articles | 13 May 2020 | EY Cyprus

EY Cyprus: COVID-19 urges organisations to accelerate Business Transformation

EY Cyprus held a webcast on Tuesday, May 12th, titled Beyond COVID-19: Business Transformation Accelerated, which was attended by executives from over 100 businesses based in Cyprus. The webcast addressed the need for organisations to accelerate Business Transformation, as a result of the COVID-19 pandemic, in order to get aligned with the altered customer behaviour, the need for cost optimisation and the reformed workplace experience. The webcast was presented by professionals of EY Cyprus with expertise in the business transformation process.

  • 62% of participants answered that the most challenging stage in the Supply Chain cycle is Planning and Forecasting
  • 52% of participants chose “Training/up-skilling people” as the single biggest people challenge for their organization within the next decade
In his introduction, Charalambos Constantinou, Head of Advisory Services of EY Cyprus, emphasized the necessity of Business Transformation for building business resilience and reframing for the future, and outlined the business transformation core areas, i.e. redefining customer experience, creating efficient and agile supply chain processes, reengineering enterprise’s back office operations, and finally, enhancing people competencies and redesigning the organization.

In the first section, Charalambos Moyseos, Head of Technology Advisory Services, presented insights on how organisations could redefine customer experience, highlighting the key benefits which relate to, among other things, the development of personalised and seamless customer experience.

At the end of the first section, participants were asked to choose, through a poll question, which they believed is the prevailing mindset in organisations in Cyprus nowadays, in terms of their customers. Opinions were quite divided, with 34% of the participants responding “I know my customers very well”, 20% saying “My customers are loyal to me”, 32% answering “I can easily adapt to the customer’s changing needs”, and finally 14% believing that “Customer Experience is just another fancy term with no real essence for my business”.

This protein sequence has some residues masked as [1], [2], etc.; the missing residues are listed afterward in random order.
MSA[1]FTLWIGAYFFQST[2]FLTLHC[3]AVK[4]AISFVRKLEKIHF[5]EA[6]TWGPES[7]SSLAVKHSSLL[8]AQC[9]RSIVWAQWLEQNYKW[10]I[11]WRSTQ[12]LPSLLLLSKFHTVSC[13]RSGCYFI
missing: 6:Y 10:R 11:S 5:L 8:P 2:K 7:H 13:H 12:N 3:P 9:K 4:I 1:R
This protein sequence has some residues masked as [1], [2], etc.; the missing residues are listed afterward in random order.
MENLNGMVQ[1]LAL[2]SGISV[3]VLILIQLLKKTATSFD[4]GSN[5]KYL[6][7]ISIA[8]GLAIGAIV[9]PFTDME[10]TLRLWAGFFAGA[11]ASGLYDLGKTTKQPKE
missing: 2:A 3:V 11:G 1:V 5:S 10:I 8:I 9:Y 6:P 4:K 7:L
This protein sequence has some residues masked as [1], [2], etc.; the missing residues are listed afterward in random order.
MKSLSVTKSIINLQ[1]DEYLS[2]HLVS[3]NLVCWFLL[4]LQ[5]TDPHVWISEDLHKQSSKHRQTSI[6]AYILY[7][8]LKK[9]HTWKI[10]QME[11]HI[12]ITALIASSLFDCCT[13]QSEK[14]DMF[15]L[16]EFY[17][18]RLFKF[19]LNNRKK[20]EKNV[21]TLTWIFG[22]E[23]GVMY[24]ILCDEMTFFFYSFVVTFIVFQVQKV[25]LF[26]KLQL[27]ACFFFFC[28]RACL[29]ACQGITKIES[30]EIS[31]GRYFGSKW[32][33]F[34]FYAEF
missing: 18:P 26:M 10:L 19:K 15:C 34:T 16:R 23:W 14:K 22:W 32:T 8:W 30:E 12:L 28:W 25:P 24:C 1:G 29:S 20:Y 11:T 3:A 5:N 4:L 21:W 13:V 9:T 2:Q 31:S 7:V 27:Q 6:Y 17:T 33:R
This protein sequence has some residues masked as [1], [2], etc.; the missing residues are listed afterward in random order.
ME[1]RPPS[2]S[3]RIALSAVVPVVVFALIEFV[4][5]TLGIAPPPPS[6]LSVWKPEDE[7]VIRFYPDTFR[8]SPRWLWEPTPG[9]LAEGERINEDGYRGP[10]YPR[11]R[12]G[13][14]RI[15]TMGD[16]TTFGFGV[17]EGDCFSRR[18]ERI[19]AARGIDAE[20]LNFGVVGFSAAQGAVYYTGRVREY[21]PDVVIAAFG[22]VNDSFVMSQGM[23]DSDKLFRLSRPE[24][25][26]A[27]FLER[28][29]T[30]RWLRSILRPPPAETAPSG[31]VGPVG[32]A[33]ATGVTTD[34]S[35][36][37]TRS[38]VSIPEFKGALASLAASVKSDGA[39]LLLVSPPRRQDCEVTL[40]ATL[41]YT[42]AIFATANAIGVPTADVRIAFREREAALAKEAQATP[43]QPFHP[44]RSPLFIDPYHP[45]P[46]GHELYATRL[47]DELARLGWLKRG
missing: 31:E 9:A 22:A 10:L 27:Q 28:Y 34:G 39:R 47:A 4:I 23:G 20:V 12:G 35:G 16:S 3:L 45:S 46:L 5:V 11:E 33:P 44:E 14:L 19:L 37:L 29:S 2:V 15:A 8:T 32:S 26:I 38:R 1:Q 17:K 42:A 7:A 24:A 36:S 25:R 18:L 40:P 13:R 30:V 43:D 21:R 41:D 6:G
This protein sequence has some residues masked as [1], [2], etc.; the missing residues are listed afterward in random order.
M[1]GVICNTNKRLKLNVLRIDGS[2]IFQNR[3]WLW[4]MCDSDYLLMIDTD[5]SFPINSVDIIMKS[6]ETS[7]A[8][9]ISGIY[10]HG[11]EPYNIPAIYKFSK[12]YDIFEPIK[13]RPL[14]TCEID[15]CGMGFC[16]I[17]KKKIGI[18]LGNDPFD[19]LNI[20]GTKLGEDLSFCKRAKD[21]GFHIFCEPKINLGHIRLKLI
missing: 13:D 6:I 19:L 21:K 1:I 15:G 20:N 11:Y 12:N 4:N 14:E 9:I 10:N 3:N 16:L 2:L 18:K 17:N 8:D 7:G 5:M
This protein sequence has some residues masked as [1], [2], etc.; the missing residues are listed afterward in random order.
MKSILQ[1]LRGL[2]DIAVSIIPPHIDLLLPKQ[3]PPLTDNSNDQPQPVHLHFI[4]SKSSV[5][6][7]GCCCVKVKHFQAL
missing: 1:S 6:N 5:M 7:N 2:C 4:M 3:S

Then, Sakis Moyseos, Head of Management Consulting, provided a detailed analysis of how organisations can create and implement efficient and agile supply chain processes, stating that organisations need to resolve not only process driven challenges but also culture related issues. He also mentioned how technological solutions could contribute towards this end in all stages of the Supply Chain Cycle, i.e. from planning and forecasting, to delivering goods or services to customers.

In this section, participants were asked which of the following supply chain cycle stages they considered as the most challenging for their organization: Planning and Forecasting, Warehouse Management, or Delivery. As it was expected, most of the participants (62%) feel that “Planning and Forecasting” is their biggest challenge, while 27% said “Delivery”.